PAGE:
In North America, concerns about safety consistently rank as the top deterrents to bicycling. Most of us don’t like the idea of riding in traffic next to heavier vehicles that are traveling at higher speeds. Our perceptions about these routes are right – on busy streets, Dutch and Danish-style protected bike lanes are safer than riding in mixed traffic. And in places with abundant separated lanes, cycling is much more common.
Given that safety concerns affect our choice of travel mode, I often wonder about these perceptions about the relative safety of bicycling, driving, motorcycling, transit, and walking. Do our perceptions about these modes match the data?
Comparing is not easy. It is common to simply report numbers. For example, in 2012 in the US, 726 cyclists were killed in traffic crashes. But 22,912 motor vehicle occupants (including 39 bus occupants) were also killed, as were 4,957 motorcyclists and 4,743 pedestrians. Traffic deaths in 2011 in Canada (with about one-ninth the US population) included 51 cyclists, 1,420 vehicle occupants, 168 motorcyclists, and 315 pedestrians.
Of course, numbers don’t indicate risk. Risk requires a denominator – one that reflects “exposure.” How many people use these modes to travel? How often, how long, how far? The most common ways to compare transport risks are per trip or per distance traveled. Per trip is a great way to compare if your travel mode influences how far you go. For instance, if you go shopping by bike or on foot, you may choose to go to a neighborhood store rather than a mall far away. Comparisons by trip are analogous to comparisons by time traveled. Per distance traveled might be more appropriate if you have less control of the trip distance, for example, a commute.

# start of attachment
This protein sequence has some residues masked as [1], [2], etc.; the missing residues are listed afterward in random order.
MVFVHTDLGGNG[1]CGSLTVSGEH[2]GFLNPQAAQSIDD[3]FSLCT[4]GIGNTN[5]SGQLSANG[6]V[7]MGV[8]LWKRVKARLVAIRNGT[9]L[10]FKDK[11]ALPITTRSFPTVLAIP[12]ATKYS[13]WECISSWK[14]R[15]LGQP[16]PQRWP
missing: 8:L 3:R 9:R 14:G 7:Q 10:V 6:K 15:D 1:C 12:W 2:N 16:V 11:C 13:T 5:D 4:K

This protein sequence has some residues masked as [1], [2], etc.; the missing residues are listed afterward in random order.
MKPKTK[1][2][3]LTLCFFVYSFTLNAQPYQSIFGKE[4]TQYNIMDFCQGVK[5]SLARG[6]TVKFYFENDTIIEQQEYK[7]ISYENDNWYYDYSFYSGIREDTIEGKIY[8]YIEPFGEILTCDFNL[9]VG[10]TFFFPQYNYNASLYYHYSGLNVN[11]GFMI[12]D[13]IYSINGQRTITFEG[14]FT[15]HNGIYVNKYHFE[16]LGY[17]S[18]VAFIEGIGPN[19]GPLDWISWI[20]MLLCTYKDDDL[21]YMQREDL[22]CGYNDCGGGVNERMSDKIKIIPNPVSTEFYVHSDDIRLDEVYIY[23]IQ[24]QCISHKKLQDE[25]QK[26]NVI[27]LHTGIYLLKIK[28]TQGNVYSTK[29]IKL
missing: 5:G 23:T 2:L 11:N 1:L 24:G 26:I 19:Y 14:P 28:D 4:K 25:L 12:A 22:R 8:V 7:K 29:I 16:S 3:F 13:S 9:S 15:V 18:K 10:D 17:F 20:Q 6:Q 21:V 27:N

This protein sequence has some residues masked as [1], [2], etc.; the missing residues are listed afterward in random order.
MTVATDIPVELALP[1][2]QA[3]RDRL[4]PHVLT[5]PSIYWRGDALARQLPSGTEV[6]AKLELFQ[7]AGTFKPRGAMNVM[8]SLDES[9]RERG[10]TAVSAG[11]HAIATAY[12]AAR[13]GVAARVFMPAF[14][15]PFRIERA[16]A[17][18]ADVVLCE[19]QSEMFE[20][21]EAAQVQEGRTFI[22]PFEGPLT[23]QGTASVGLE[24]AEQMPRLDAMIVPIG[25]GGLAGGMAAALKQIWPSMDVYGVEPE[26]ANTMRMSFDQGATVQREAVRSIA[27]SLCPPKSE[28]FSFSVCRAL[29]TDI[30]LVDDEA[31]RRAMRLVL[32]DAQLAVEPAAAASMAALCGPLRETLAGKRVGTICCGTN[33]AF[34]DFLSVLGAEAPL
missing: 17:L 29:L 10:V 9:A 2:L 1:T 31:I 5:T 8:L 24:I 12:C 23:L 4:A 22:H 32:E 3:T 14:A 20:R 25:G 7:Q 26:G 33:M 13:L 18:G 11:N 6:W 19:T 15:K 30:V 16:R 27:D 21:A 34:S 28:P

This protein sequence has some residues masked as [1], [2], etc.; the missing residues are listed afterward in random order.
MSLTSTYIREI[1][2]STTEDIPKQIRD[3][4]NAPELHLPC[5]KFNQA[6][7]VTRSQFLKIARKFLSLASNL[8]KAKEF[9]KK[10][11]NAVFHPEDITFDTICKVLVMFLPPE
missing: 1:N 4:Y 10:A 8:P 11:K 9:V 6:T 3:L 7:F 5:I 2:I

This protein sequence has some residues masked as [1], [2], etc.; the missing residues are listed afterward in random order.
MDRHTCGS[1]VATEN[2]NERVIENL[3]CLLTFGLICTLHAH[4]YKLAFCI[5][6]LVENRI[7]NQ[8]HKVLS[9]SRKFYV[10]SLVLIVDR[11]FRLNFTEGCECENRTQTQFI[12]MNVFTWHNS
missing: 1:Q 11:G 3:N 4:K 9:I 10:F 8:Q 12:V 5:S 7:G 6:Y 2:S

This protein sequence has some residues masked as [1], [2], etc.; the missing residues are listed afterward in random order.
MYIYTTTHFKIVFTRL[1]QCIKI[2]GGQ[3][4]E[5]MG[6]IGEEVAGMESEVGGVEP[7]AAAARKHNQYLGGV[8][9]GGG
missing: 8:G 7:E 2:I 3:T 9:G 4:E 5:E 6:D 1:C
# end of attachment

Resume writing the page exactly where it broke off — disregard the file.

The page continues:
The other part of risk is the numerator. Should we consider deaths, serious injuries, or all injuries? There are reasons to suggest that deaths are the best choice. Deaths are the most serious and concerning outcome. Data quality is another reason. Traffic deaths are systematically recorded in most countries and are most complete for all travel modes, maximizing our ability to compare. Injuries are not consistently reported for walking and bicycling. Hospital data makes it difficult to distinguish sport cycling, like mountain biking, from transportation cycling. Walking hospitalizations are often mis-coded as falls.
With this in mind, what does published data show? An especially helpful study was done early on by the US Centers for Disease Control and Prevention. It compared deaths per trip for 5 travel modes. We replicated it, in part, in British Columbia (BC), Canada. The data shows such dramatic differences between travel modes that they are plotted on a log scale. Motorcycling, the most dangerous mode, has more than 1000 times the death rate of the safest mode, bus travel. In comparison, bicycling is similar in safety to driving and walking. If you want to maximize safety, transit is definitely the right choice.
I wonder whether this data makes you feel more or less worried about cycling? Personally, they make me feel more comfortable. Even in North America, walking feels safe to me, so cycling should too. Another way to look at the data is this: in the US, there was one cycling death per 4.8 million trips or per 18 million km traveled. And of course, cycling (like walking) has health benefits because of the physical activity involved: reductions in heart disease, diabetes, stroke, dementia, certain cancers. A number of studies have compared lives saved via these health benefits to lives lost via injuries. In every comparison so far, in the US, the UK, Spain, and the Netherlands, the benefits far outweigh the risks – by at least 9 to 1 (some estimates are as high as 96 to 1).
The data also shows the huge potential for gains in safety. For cycling, a new approach is beginning to take hold: protected bike lanes, narrower car travel lanes, and lower speeds. Evidence is emerging that these changes reduce injuries not only to people on bikes, but to those walking and driving too. Wonderful news for the safety of all modes.